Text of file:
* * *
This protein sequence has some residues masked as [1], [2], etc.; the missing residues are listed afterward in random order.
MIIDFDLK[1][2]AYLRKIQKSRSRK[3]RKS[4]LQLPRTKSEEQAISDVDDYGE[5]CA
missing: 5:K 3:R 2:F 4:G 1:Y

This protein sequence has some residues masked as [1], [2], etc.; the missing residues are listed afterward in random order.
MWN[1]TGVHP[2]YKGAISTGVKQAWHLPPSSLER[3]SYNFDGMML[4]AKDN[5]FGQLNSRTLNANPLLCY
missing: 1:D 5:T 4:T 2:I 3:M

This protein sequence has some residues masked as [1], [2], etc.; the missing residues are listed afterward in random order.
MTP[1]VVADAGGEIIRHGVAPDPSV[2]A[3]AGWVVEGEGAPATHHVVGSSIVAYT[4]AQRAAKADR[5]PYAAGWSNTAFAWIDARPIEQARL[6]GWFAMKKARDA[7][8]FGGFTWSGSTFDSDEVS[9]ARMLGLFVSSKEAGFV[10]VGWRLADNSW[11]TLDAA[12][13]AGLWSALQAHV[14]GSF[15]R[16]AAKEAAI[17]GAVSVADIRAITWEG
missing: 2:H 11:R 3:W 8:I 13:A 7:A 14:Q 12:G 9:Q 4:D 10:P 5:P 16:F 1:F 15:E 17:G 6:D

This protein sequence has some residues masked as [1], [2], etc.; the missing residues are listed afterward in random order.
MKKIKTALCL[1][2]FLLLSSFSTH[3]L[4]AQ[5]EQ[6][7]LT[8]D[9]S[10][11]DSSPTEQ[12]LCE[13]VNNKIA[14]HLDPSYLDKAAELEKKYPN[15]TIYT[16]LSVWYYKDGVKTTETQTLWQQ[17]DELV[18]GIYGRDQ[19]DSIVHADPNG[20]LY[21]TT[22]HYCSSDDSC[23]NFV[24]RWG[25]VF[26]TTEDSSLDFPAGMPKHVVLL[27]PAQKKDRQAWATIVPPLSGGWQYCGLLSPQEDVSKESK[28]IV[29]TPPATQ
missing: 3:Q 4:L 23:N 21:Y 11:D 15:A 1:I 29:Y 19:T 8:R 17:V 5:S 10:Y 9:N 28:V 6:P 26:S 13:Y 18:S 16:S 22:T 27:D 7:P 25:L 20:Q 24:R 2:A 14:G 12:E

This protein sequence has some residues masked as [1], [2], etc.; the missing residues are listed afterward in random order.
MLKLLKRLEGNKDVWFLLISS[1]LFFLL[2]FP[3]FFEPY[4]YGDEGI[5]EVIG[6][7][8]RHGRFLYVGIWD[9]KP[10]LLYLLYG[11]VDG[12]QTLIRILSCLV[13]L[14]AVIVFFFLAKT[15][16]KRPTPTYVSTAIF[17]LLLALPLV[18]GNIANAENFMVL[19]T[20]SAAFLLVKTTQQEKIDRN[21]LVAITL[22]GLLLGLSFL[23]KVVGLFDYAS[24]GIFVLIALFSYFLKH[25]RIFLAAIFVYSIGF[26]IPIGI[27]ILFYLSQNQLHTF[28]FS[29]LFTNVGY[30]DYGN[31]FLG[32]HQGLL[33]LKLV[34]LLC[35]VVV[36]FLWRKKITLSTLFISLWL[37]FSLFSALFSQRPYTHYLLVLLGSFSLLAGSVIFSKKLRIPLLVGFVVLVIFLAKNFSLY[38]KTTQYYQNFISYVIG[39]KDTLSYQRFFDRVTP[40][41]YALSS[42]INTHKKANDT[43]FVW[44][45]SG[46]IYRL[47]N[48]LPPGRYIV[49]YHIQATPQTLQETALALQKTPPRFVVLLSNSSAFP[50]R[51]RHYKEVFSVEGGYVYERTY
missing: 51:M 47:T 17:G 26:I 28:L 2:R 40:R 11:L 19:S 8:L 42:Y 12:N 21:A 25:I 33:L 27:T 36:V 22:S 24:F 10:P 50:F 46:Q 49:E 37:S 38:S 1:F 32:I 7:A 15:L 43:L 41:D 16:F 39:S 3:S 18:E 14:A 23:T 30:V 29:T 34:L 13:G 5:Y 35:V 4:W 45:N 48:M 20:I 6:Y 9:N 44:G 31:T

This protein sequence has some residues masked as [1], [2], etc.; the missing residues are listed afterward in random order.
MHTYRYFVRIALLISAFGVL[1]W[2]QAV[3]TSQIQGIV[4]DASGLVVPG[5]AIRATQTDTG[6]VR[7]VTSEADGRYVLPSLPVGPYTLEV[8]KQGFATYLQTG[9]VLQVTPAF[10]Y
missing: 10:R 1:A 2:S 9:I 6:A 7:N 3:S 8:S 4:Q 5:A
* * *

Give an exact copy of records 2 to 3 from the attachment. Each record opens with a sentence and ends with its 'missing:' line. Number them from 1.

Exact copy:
This protein sequence has some residues masked as [1], [2], etc.; the missing residues are listed afterward in random order.
MWN[1]TGVHP[2]YKGAISTGVKQAWHLPPSSLER[3]SYNFDGMML[4]AKDN[5]FGQLNSRTLNANPLLCY
missing: 1:D 5:T 4:T 2:I 3:M

This protein sequence has some residues masked as [1], [2], etc.; the missing residues are listed afterward in random order.
MTP[1]VVADAGGEIIRHGVAPDPSV[2]A[3]AGWVVEGEGAPATHHVVGSSIVAYT[4]AQRAAKADR[5]PYAAGWSNTAFAWIDARPIEQARL[6]GWFAMKKARDA[7][8]FGGFTWSGSTFDSDEVS[9]ARMLGLFVSSKEAGFV[10]VGWRLADNSW[11]TLDAA[12][13]AGLWSALQAHV[14]GSF[15]R[16]AAKEAAI[17]GAVSVADIRAITWEG
missing: 2:H 11:R 3:W 8:I 13:A 7:A 14:Q 12:G 9:Q 4:D 10:P 5:P 16:F 1:F 15:E 17:G 6:D